Her expression looked so absurd in that first moment coming over the rail, so defiant and apprehensive at once, I couldn’t help but laugh. The short curls were not unbecoming, and undoubtedly more practical, but I could see her battening down the hatches for a storm. I regretted afterward laughing in view of the crew—not for the sake of her dignity, but for mine. It was not how I would set the tone for a voyage just beginning. Captains are fearsome, not frolicsome.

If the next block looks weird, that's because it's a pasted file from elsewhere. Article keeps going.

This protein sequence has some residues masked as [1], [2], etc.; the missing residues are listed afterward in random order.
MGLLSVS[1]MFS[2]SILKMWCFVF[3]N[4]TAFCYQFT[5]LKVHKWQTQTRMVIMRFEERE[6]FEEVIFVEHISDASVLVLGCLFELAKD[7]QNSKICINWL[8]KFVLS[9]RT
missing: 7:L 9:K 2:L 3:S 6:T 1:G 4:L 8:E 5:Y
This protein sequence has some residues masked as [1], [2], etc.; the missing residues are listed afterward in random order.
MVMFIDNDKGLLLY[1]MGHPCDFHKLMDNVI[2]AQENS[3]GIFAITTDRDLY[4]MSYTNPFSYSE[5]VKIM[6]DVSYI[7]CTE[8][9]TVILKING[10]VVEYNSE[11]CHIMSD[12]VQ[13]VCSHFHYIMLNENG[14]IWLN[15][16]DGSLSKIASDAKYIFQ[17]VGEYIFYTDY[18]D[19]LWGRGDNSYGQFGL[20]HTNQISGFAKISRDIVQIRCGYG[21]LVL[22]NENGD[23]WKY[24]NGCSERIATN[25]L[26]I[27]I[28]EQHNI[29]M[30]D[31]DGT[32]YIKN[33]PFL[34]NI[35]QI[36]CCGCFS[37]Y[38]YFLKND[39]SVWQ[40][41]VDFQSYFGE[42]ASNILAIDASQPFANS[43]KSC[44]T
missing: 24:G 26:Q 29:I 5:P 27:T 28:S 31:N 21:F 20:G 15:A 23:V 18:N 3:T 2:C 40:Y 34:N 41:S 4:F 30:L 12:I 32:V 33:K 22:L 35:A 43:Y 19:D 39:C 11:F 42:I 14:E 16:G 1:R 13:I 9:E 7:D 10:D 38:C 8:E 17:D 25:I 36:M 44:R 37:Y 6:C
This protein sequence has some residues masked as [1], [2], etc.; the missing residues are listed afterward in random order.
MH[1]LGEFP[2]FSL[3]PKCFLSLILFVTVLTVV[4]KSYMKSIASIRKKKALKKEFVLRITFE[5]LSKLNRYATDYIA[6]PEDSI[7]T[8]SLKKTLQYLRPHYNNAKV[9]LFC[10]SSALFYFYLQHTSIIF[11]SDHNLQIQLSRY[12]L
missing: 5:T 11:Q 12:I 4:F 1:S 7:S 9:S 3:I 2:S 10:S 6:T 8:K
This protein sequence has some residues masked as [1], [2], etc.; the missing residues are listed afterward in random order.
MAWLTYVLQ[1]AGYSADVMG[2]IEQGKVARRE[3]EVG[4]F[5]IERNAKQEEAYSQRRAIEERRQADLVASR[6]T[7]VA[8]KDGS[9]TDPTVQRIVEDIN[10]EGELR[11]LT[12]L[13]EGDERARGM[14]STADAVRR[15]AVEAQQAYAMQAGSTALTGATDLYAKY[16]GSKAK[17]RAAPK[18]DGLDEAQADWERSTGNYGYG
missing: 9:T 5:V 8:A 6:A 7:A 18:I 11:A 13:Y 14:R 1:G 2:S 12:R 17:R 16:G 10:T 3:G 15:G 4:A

I had made up my mind before she came onboard that her choice to sail would be on her own head, that I would hold sternly to her promise not to be an impediment. Still, the worries of having her aboard distracted me as the Mate bellowed orders and the men ran out lines. The sideways looks of the pilot when he came onboard had only compounded my anxiety. Yet Gayla stood quietly behind me on the quarterdeck, showing no signs of illness or apprehension herself as we passed out of the harbor and onto the open swells of the Atlantic. She probably had no idea how much upheaval she was already causing. And looking so outrageous. I wondered if she recognized the disproportionate number of Pacific Islanders among the hands, or if she would know why.